Tesla begins selling home charger that operates with different EVs

  • 02-November-2021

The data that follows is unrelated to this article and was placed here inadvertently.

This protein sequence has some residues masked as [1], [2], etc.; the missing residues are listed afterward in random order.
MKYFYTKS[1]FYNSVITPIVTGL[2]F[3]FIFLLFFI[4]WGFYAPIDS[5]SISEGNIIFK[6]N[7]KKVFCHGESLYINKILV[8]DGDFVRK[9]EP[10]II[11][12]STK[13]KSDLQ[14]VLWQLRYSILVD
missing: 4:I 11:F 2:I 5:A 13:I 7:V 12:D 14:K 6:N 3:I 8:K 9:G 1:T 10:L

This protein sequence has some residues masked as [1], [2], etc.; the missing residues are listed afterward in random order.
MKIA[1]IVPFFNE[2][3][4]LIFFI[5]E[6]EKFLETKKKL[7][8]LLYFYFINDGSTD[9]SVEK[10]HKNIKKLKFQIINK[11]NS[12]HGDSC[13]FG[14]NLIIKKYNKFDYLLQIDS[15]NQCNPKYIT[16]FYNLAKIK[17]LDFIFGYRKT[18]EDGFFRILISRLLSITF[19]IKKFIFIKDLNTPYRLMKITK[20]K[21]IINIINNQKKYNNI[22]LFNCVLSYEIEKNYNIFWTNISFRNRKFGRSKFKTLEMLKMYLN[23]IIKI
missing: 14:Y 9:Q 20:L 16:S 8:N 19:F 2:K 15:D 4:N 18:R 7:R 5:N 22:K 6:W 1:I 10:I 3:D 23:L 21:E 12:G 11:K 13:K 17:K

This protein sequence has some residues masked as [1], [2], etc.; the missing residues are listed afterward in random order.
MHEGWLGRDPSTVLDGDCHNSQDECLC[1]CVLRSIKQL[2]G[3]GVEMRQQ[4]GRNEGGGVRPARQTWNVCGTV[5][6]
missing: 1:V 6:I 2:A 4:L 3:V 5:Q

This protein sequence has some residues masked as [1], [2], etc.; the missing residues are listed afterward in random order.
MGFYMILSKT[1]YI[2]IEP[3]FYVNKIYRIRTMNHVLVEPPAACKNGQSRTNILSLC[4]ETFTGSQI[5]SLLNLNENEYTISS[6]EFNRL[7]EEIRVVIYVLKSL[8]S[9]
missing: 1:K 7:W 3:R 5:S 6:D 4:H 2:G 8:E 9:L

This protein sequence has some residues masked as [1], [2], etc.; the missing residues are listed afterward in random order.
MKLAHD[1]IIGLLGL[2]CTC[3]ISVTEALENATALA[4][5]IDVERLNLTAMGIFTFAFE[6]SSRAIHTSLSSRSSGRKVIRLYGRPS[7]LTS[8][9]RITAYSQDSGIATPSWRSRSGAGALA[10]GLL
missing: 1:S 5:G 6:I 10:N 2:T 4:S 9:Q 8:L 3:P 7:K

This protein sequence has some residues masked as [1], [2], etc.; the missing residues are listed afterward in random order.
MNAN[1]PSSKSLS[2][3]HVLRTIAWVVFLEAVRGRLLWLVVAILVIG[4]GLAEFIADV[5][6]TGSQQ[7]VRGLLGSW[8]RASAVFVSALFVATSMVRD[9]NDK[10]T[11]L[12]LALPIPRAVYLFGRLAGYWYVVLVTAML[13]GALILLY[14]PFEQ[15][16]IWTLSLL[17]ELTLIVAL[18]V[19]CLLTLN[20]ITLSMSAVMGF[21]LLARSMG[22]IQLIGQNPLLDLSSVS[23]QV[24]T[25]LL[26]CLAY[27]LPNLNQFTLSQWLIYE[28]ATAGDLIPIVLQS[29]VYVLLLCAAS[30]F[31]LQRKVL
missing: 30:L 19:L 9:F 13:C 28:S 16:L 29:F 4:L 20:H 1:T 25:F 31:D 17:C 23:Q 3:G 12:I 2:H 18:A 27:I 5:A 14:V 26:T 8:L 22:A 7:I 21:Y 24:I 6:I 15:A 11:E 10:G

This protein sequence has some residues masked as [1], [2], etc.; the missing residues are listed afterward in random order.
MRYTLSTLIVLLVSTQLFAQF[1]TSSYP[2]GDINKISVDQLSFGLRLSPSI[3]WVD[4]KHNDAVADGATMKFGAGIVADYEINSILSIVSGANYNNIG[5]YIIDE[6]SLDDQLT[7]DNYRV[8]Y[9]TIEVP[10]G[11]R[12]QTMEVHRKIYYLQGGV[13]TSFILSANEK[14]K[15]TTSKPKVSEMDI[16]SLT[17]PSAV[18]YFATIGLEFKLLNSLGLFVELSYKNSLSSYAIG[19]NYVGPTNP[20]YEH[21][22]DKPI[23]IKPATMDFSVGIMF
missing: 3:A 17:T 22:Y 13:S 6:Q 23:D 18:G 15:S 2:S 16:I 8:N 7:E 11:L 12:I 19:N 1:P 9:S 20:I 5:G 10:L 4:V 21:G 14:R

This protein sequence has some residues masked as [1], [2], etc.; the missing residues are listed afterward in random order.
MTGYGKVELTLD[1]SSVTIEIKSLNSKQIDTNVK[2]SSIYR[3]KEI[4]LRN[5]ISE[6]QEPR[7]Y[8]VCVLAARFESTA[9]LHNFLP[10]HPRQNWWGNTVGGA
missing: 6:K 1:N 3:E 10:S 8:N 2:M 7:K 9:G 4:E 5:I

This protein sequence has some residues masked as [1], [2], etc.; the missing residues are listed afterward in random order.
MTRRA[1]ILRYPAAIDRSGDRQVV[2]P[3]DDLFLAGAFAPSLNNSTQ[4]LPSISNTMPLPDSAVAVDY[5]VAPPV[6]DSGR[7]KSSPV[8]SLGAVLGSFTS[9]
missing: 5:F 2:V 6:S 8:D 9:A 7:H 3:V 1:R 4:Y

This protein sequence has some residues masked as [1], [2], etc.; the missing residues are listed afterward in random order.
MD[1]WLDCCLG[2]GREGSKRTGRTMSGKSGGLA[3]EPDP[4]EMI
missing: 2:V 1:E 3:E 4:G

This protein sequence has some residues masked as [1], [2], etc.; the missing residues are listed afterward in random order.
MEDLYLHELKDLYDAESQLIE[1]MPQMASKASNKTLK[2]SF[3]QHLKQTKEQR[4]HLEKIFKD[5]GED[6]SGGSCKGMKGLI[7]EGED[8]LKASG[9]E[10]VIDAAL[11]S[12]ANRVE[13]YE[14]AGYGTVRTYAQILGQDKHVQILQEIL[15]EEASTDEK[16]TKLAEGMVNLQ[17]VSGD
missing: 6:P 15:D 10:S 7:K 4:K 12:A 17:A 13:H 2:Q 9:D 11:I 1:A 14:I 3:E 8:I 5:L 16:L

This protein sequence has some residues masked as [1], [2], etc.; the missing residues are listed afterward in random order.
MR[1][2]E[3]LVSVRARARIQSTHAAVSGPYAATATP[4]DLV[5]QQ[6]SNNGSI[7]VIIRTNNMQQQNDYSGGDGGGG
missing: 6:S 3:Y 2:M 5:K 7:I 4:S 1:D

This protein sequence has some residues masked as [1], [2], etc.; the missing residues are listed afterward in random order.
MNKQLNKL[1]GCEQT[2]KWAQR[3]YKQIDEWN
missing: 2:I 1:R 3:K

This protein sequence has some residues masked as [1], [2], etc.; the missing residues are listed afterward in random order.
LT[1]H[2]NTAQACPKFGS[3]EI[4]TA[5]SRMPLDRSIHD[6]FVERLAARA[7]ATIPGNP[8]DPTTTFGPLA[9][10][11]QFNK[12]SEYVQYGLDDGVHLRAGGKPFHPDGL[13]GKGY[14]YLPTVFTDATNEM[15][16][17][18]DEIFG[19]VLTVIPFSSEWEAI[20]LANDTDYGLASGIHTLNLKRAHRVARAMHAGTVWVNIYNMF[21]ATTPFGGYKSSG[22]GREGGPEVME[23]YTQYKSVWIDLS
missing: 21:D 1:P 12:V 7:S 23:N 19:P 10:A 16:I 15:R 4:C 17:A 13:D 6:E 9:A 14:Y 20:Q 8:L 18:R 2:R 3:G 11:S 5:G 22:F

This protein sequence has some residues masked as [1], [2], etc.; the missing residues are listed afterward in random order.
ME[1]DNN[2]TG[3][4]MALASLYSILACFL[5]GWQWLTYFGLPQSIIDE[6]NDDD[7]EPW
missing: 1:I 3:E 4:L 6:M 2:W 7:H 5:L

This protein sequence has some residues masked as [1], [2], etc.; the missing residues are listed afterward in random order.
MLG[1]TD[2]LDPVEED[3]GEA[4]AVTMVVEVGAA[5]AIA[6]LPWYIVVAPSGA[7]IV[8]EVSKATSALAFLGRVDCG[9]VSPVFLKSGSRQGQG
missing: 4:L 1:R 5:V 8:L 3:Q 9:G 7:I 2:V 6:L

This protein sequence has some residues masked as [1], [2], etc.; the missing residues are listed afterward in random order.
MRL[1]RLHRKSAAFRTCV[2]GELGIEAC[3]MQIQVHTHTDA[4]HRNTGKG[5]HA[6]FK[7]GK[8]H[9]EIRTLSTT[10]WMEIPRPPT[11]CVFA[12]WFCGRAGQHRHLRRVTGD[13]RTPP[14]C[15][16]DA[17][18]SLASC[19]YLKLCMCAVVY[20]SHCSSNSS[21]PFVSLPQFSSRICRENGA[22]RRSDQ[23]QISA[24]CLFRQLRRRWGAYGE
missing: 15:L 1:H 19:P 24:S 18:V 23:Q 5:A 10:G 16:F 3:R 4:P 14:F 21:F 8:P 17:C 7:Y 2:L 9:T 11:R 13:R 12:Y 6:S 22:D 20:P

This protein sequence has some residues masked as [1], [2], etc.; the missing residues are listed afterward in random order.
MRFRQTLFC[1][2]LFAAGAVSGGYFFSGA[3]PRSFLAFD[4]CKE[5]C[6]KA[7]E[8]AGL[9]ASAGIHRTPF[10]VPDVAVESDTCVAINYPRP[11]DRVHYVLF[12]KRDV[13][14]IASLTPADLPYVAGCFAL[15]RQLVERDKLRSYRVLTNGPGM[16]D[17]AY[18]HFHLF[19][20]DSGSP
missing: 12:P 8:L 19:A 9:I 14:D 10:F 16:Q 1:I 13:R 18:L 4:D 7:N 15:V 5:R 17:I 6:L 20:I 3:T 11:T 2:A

Tesla has launched a new at-home wall charger that works with other electric vehicles. Tesla is carrying out a pilot program in the Netherlands that opens 10 Supercharger locations to non-Tesla electric vehicles for the first time. The new Level 2 wall charger was discreetly added to the organization's online store around the same day it began permitting non-Tesla EVs to charge at Supercharger stations in the Netherlands — the first step in a lot bigger plan to open up access to Tesla's charging network all throughout the world. Non-Tesla drivers that want to use a Supercharger location will initially have to download the Tesla application and make an account with the organization. From that point, they can select "Charge Your Non-Tesla," search for a location, add a payment method and begin charging, as per data on Tesla's Netherlands website. The new charger uses a standard J1772 connector, not Tesla's restrictive one, which means it should turn out great with other electric vehicles in North America. It's competitively priced, as well, at $415 (however it must be installed by a professional electrician). Tesla says it can charge at to 9.6kW and is intended for both indoor or outdoor installation. It's essentially a revised version of the "Gen 2" Tesla home charger, however, which means it will not have some of the more advanced features (like Wi-Fi) found on the Gen 3 version Tesla at present sells to its owners. Tesla has led the way in electric vehicles for years, and the new wall charger (and the opening of the Supercharger network) shows the organization is prepared to take advantage of numerous new EVs that are on sale or near it. While it presumably will not make Tesla a huge load of cash like its vitally automotive business, there could be good opportunity here. While numerous legacy automakers sell their own branded home chargers, the third-party market for home chargers is full of mostly unrecognizable brands. Tesla's Supercharger network incorporates more than 25,000 fast chargers, by far the largest network owned and worked by an automaker in the world. “Our ambition has always been to open the Supercharger network to Non-Tesla electric cars in order to encourage more drivers to make the switch to electric driving,” Tesla said. During the earnings call in July, Andrew Baglino, Tesla's senior VP of powertrain and energy engineering, presented the defense that opening the Supercharger network to non-Teslas could bring about lower electricity costs generally. “Increasing the utilization of the network actually reduces our costs, which allows us to lower charging prices for our customers and make the network more profitable, allows us to grow the network faster,” he said. “And no matter what, we’re going to continue to aggressively expand the network capacity, increasing charging speeds, improving the trip planning tools to protect against site congestion using dynamic pricing, as Elon mentioned.”

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